Subscribe to our newsletter
Picture of Renewing the Self

Renewing the Self

Contemporary Religious Perspectives

Editor(s): Benjamin J. Wood
Contributors: Linda Woodhead, Ethna Regan, Wayne Morris, Jonathan Chaplin, Philip Booth, Esther McIntosh, Roger Haydon Mitchell;

Book Description

Over the last decade, the UK has witnessed a stunning resurgence of religious engagement in both politics and civil society. From the social pluralism of New Labour to the rise of post-liberalism, the recovery of religious sensibilities in areas like education and welfare continues to have a significant effect on the content of political debate on both the Right and Left. What unites these diverse projects is an effort to recover a neglected form of selfhood. Less acquisitive, more relational, this vision of human identity has led politicians and policy-makers to reject avaricious and atomist accounts of the self in favour of richer accounts of citizenship and common life.

What do these latter models mean for citizens and communities? This book analyses the roots, significance, and future of these developments through the lens of contemporary Christian communities. By drawing on disciplines as diverse as philosophy, theology, history, economics and political theory, Renewing the Self reflects on the prospects and challenges of this rich self in a globalised and rapidly changing world.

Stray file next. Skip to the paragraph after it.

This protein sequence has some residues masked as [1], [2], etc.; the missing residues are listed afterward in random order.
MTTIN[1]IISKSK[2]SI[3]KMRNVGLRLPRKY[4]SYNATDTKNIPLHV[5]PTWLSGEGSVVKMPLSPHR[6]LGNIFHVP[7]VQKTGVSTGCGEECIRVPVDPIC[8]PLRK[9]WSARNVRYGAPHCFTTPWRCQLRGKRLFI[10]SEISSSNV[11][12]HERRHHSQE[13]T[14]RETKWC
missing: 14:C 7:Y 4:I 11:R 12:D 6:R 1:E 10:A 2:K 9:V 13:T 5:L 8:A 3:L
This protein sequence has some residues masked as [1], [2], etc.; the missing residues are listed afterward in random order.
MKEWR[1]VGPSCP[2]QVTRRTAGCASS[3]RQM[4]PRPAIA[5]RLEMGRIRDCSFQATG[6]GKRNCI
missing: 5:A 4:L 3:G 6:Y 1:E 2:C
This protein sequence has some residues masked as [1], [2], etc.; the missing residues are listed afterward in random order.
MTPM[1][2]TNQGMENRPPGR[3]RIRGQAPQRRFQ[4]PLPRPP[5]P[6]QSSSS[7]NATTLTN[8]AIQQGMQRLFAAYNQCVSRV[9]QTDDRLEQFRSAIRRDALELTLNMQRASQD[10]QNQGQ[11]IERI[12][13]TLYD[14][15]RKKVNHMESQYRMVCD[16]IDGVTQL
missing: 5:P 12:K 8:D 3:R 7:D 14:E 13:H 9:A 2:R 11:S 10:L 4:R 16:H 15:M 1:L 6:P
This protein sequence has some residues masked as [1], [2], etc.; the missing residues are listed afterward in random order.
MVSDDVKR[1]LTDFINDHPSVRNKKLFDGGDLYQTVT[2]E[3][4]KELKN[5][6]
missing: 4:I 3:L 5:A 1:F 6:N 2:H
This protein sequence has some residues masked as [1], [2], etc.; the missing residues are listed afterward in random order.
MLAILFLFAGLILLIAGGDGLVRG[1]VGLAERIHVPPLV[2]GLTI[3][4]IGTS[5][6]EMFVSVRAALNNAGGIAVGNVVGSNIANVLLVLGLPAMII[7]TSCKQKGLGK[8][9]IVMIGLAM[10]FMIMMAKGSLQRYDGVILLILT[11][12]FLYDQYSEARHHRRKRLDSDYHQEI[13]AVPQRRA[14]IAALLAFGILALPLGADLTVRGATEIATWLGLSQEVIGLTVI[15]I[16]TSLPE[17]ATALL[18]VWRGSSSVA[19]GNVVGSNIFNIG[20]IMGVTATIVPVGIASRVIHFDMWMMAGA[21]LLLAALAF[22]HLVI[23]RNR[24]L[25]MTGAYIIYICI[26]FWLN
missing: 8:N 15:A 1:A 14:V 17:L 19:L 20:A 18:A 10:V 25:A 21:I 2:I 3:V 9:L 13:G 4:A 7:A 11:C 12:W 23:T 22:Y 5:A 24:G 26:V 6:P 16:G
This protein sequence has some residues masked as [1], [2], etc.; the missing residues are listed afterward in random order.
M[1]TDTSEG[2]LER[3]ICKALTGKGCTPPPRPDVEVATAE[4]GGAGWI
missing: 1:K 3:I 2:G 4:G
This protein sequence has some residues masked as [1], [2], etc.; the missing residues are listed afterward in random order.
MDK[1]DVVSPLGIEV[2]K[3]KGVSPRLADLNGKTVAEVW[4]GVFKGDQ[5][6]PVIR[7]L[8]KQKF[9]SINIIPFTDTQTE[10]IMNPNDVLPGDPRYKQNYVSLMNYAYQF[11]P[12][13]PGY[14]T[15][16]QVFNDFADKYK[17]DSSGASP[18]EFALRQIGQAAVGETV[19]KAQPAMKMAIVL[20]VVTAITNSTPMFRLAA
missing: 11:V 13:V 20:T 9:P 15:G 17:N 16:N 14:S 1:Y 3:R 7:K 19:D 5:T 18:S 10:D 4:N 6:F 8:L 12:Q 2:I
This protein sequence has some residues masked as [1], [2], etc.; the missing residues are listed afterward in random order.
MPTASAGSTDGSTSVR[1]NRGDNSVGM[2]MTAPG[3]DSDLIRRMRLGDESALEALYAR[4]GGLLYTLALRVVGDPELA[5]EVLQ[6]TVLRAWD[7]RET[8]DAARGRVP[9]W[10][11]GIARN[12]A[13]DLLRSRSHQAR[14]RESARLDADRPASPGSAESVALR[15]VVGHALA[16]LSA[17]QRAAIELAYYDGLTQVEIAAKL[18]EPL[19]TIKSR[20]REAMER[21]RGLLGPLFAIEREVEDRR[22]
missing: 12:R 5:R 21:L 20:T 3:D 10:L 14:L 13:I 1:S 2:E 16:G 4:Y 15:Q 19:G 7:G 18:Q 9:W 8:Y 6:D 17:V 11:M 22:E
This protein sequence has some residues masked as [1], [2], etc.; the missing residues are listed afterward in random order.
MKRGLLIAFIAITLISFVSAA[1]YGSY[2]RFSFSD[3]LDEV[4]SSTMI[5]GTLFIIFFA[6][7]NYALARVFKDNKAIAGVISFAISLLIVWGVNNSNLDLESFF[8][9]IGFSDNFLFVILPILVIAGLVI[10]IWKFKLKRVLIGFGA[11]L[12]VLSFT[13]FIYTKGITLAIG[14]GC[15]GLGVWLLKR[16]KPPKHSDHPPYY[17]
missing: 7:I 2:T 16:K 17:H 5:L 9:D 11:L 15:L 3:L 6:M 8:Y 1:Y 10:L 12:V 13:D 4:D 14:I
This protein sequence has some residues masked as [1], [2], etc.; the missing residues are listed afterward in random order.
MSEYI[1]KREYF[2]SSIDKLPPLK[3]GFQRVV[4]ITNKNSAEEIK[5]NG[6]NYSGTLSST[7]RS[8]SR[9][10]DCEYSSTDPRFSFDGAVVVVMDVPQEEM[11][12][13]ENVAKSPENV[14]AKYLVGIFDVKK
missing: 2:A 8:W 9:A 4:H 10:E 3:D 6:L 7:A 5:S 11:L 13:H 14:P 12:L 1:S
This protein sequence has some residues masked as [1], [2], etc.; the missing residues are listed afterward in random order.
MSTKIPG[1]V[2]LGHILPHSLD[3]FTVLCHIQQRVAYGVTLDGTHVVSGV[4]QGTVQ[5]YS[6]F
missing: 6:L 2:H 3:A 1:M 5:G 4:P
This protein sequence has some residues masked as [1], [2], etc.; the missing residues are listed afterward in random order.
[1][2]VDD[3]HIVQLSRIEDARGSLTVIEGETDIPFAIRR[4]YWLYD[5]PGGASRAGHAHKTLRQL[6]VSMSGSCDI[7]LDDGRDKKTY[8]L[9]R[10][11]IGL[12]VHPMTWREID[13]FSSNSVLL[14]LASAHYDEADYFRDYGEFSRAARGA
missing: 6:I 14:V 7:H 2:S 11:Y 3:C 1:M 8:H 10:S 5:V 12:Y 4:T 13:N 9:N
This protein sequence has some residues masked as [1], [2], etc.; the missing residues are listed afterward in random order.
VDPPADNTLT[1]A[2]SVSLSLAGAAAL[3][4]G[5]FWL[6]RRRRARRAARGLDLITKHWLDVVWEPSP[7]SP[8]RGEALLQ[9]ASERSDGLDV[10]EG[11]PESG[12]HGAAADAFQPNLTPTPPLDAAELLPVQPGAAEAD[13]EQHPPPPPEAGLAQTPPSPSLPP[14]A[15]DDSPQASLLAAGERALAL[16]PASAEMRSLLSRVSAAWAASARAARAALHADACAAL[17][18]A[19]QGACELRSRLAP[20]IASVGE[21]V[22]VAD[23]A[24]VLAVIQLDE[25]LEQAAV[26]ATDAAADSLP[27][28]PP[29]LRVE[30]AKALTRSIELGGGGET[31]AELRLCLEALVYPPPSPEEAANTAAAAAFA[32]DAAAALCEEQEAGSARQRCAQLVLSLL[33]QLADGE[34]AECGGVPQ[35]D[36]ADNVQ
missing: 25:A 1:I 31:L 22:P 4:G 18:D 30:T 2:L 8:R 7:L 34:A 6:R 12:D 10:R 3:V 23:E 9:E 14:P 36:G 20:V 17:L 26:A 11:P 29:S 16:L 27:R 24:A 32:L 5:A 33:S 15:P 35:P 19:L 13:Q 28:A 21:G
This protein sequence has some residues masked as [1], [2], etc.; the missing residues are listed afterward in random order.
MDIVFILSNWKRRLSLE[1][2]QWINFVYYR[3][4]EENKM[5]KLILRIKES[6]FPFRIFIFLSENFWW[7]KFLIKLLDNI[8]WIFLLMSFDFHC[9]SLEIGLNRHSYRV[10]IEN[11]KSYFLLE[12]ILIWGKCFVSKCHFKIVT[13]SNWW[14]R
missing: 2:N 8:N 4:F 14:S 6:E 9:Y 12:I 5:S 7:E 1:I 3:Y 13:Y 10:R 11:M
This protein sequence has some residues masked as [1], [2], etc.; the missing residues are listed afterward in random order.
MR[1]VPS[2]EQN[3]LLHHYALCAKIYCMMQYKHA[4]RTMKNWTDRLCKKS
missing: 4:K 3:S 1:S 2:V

ISBN-13: 978-1-4438-9885-0
ISBN-10: 1-4438-9885-6
Date of Publication: 01/04/2017
Pages / Size: 215 / A5
Price: £61.99


Dr Benjamin J. Wood is a Lecturer in Theology and Religious Studies at the University of Chester, UK, delivering courses in theological ethics and contextual theology. From 2013 to 2015, he was Lead Researcher on the What’s Next for Individualism project, run by the Lincoln Theological Institute at University of Manchester. He is fascinated by the intersection of Christian faith and liberal-secular culture, particularly theological conceptions of political citizenship. Recent publications include “Obeying, Believing and Rebelling: Montaigne’s Theology as Liberal-Christian Politics” in Political Theology (Volume 14, Number 4, 2013), “Plurality and the Rule of Love: The Possibility of Augustinian Multiculturalism” in Political Theology (Volume 16, Number 1, 2015), and “Reading Mill and Forster in Church: Liberal and Hauerwasian Ethics in Conversation” in Studies in Christian Ethics (Volume 28, Number 4, 2015), among others.